Cognitive Surplus: Creativity and Generosity in a Connected Age Paperback – 2 Jun 2011
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Lucid and assured ... the most amazing fact about Shirky's incisive manual for building a better world is this: it's just possible that everything he promises may be true (Guardian)
Shirky is the best chronicler we have of the unfolding cultural revolution brought on by the web (New Statesman)
About the Author
Clay Shirky teaches at the Interactive Telecommunications Program at NYU, where he researches the interrelated effects of our social and technological networks. He has consulted with a variety ofgroups working on network design, including Nokia, the BBC, Newscorp,Microsoft, BP, Global Business Network, the Library of Congress, the US Navy, the Libyan government, and Lego. His writings have appearedin the New York Times, the Wall Street Journal, the Times of London, Harvard Business Review, Business 2.0, and Wired.
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Here Comes Everybody was a bit heavy going, but set up the fact that Prof S has an understanding of how our society is changing, particularly the way in which the internet has enabled Wikipedia footsoldiers (shorthand for the reasonably educated silent majority) to make a more useful contribution to society than merely editing our international free encyclopaedia.
That is what they are doing and that, I believe, is the essential message of Cognitive Surplus: we have brainpower to spare and we want to make our world a better place. Clay Shirky describes in great detail what is happening out there. There are some wonderful (my choice of adjective) developments as vested interests, record companies, cabals, software and hardware moguls, restrictive groups (include any authoritarian church you care to mention) and monopolies are forced to bow to the will of the Majority, the people who throughout history have had to accept the will of the various oligarchies that control them.
Things are still like that, but in Shirky's neck of the woods and mine, the winds of change are running fast. I'd love to tell you about how in Britain right now (November 2010) TV audiences have discovered they have the power to disrupt the voting systems that are supposed to deliver safe and satisfying public participation TV programmes. This is really grist to Clay Shirky's mill and maybe he'll tell us what this is all about in his next book. Keep writing, sir.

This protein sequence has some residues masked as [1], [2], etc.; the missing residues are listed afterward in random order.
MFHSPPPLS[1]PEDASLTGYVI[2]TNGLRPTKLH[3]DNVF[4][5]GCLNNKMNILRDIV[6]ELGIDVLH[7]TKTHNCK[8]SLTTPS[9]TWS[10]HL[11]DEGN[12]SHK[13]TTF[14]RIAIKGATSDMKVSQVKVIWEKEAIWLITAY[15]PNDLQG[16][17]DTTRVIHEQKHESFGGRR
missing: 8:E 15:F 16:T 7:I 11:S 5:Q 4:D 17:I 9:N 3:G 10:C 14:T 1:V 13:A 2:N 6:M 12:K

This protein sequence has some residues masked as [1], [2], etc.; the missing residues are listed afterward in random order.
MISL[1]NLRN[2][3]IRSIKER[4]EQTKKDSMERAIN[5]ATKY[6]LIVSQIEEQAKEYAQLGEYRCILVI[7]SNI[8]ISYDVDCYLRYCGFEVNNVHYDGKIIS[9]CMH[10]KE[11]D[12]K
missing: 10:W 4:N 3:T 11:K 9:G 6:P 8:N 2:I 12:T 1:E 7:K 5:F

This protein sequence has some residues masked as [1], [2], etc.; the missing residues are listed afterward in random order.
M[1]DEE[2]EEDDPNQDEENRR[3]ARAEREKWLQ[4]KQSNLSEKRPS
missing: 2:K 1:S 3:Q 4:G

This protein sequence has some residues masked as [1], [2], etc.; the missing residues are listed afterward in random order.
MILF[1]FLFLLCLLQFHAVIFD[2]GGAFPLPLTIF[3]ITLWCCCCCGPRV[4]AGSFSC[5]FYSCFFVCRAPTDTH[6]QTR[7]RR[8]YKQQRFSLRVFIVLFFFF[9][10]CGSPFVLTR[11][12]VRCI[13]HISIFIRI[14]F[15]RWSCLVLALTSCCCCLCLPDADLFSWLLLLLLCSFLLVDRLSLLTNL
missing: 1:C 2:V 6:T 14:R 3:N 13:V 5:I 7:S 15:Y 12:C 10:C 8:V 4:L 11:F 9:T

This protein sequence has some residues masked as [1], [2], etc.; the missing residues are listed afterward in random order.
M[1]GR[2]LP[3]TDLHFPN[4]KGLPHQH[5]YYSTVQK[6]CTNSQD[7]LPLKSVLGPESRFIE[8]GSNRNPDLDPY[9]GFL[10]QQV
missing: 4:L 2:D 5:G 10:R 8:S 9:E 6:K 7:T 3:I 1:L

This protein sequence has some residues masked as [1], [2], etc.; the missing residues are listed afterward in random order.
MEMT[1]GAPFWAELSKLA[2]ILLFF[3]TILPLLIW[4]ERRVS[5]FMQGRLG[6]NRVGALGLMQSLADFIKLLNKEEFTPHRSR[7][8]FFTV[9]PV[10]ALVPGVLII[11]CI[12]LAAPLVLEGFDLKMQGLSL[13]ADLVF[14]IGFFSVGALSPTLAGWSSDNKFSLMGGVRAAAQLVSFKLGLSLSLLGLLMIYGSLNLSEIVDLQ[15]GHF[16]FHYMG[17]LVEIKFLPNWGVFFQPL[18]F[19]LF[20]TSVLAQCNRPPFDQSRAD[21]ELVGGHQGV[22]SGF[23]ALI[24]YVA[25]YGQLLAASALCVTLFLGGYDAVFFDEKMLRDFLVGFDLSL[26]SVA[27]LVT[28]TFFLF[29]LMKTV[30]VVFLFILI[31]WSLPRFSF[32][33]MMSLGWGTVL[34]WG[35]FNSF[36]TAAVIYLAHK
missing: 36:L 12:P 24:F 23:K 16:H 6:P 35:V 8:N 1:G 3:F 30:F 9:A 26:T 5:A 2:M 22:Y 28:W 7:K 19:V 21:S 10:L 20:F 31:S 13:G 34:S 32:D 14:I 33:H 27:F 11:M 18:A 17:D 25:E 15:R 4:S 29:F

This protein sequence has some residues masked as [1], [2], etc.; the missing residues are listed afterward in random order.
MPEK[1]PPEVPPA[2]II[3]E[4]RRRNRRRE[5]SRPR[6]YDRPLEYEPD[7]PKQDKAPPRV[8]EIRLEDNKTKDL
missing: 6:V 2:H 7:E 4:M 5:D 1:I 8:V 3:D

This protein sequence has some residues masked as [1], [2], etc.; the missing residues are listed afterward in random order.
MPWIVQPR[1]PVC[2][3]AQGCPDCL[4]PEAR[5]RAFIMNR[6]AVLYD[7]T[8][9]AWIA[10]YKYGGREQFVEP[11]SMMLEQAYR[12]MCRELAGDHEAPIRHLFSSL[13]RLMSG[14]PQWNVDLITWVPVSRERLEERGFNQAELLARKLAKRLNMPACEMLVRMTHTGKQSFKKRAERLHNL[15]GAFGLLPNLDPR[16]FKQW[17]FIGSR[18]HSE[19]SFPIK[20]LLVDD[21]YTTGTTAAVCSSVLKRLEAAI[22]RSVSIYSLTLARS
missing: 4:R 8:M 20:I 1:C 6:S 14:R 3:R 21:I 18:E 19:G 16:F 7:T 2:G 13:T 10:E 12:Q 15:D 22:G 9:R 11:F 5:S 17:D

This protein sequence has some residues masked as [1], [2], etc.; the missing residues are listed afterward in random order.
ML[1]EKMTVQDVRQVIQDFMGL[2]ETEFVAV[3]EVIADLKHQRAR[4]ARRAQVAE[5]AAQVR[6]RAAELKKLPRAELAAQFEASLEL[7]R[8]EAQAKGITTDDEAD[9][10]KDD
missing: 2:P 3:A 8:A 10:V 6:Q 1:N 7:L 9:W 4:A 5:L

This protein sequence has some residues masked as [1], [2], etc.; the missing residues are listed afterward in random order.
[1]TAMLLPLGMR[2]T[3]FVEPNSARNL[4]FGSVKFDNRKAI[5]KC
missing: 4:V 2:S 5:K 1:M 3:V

Cognitive Surplus picks up from where HCE left off, and discusses how we can use the power to "do good" that has been released due to have more leisure time in modern culture. Just like social media has empowered people to challenge centralised authority (HCE) so it has freed us to be more effective in our altruism. The sub title says it all "creativity and generosity in a connected age".
The book surveys the enabling factors (means, motive and opportunity), showing how social media powerfully adds in each of these areas, and also looks at culture, community and individualism (and the tensions therein). Finally Shirky deals with how this has come to pervade modern life and culture and how it's changing us.
Perhaps one omission is that he doesn't deal very much with the negative side - social media can be an equally pwerful tool in the hands of those less altruistic: cyber-bullying, paedophilia, etc., being at the darker end of the spectrum.
As ever Shirky is always readable, well researched and challenging. This is a "must read" for anyone interested in social media.
This is one book that will help you get closer to an understanding of the massive changes that are happening right now. Yes technology opened the door, but it is our passive brains that has been put in "activate" mode that is the true massive change.
If possible, I think it was even better than his previous, Here Comes Everybody.
It's not a how to guide to social media - more of a philosophy about the digital age. I gained loads of insights and so will you, hence me writing this review so that I am social networking the good word!
It also made me stop and think about my 'free time' and how I choose to use it.
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